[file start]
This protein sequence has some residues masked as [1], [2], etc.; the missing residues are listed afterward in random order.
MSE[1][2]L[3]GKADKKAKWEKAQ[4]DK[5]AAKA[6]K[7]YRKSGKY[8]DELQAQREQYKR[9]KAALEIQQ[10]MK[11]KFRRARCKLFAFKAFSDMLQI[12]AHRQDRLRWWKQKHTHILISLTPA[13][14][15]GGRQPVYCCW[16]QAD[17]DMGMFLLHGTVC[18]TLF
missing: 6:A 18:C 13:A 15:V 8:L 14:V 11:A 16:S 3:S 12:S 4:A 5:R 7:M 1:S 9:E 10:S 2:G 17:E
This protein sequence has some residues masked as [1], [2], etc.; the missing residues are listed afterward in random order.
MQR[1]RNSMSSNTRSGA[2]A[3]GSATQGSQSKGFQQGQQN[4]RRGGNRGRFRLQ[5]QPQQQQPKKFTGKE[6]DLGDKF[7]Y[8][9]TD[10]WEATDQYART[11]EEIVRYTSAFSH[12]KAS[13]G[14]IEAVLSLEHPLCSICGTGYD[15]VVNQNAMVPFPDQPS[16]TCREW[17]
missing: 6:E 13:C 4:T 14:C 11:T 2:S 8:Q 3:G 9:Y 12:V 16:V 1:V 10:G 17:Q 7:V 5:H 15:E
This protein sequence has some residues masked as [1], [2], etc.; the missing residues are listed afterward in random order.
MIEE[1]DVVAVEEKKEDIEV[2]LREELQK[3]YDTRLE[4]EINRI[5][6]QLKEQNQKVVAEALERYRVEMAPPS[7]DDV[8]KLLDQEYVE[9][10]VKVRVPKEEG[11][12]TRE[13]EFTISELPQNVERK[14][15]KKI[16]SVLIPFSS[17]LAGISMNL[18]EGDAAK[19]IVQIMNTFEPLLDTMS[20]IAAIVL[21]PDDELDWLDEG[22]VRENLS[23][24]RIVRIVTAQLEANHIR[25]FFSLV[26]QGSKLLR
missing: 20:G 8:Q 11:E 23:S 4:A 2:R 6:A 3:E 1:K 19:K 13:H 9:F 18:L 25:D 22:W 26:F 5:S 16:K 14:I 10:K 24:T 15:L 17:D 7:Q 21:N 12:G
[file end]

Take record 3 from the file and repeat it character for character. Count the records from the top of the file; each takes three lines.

This protein sequence has some residues masked as [1], [2], etc.; the missing residues are listed afterward in random order.
MIEE[1]DVVAVEEKKEDIEV[2]LREELQK[3]YDTRLE[4]EINRI[5][6]QLKEQNQKVVAEALERYRVEMAPPS[7]DDV[8]KLLDQEYVE[9][10]VKVRVPKEEG[11][12]TRE[13]EFTISELPQNVERK[14][15]KKI[16]SVLIPFSS[17]LAGISMNL[18]EGDAAK[19]IVQIMNTFEPLLDTMS[20]IAAIVL[21]PDDELDWLDEG[22]VRENLS[23][24]RIVRIVTAQLEANHIR[25]FFSLV[26]QGSKLLR
missing: 20:G 8:Q 11:E 23:S 4:A 2:R 6:A 3:E 1:K 19:K 13:H 9:F 18:L 25:D 22:W 26:F 5:S 16:K 14:I 10:K 24:T 15:L 17:D 7:Q 21:N 12:G